While deciding which strategy suited us the best, we worked on our list of odd jobs and final preparations. No matter the route, the 1,100 miles ahead would be different than all other miles on our journey. The cruising guide describes them as “Not easy to deal with, pestered as they are by violent wind and hellish weather.”
Preparation for conditions
We wanted to be prepared, so we installed acrylic shutters in front of our portholes. We bolted down all floorboards, put a big lock on the lid of the icebox, and double locked every cupboard and drawer. Every storage area that didn’t have a door or lid got a net. This made our main cabin look like a cheap Italian restaurant, but it would work. We would be safe from flying binoculars or flashlights, no matter what the force or the direction of any boat movement.
In the first weeks of December a couple of early birds left the Yacht Club Argentino. Most of them chose to follow strategy No. 2. We kept in touch and heard how they were doing via the Radionet and Sailmail. The first leg of their journey was trouble free, but south of Puerto Deseado the Southern Atlantic Ocean lived up to its reputation. Slowly the stories started coming in: a mainsail torn to pieces, a genoa blown out, heaving-to for 30 hours in 50-knot wind. We knew these circumstances and we preferred to avoid them. Consequently we decided on the third option: the longest and most conservative one, but also the most comfortable and therefore most enjoyable one – or so we hoped.
On December 27 we had a last drink with friends who, like us, had spent the past 10 days waiting for a weather window. The cruising guide was not exactly the right source for those looking for encouragement: “A long record of wrecks, accidents and misfortunes, amplified by time, could not but strengthen the discomfort sailors feel leaving Mar del Plata.ï¿½VbCrLf And it was true; we did feel a tension that we had never felt before. But at the same time, we were also looking forward to going.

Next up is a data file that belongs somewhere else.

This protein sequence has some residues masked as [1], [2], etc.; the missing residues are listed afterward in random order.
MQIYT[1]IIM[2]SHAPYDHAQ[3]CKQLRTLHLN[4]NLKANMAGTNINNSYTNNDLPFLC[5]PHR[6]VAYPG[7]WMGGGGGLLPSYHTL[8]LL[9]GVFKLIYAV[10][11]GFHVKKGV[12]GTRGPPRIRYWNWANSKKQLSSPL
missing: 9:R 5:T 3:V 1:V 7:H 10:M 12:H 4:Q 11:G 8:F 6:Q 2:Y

An easy start
The window turned out to be everything the GRIB weather files had promised. With a fresh following breeze we left Mar del Plata. Sailing conditions were perfect, as was the weather. The good start gave us confidence and strengthened the idea that this trip didn’t have to be about hardship and perseverance only. It could be fun, too.
Every day that passed we loved our Pactor modem a bit more. We used it to collect GRIB files and forecasts on www.buoyweather.com. Together with the NAVTEX messages and weatherfaxes they gave us an accurate picture of what was happening weatherwise – never with 100-percent certainty, of course. There is no such thing. But we certainly knew a lot more than we would have without the modem. And knowledge is power; more information means more options.
We agreed to keep on sailing as long as the wind stayed favorable. As soon as we saw a southwesterly coming our way, we would find an anchorage. Our track was expanding south and the weather stayed delightful. On New Year’s Eve we shared a mini-bottle of champagne and sailed into the New Year at 42ï¿½ south. Fireworks were replaced by an awe-inspiring starry sky.
“We have to go in there?ï¿½VbCrLf When approaching the GPS position given for Caleta Horno, a well-protected anchorage, we wondered if we were mistaken. There was a tiny inlet in the barrier of red rocks, but it hardly looked navigable. A sharp turn blocked our view and we couldn’t see Caleta Horno. But it was supposed to be behind that curve, and it was said to be “bombproof.ï¿½VbCrLf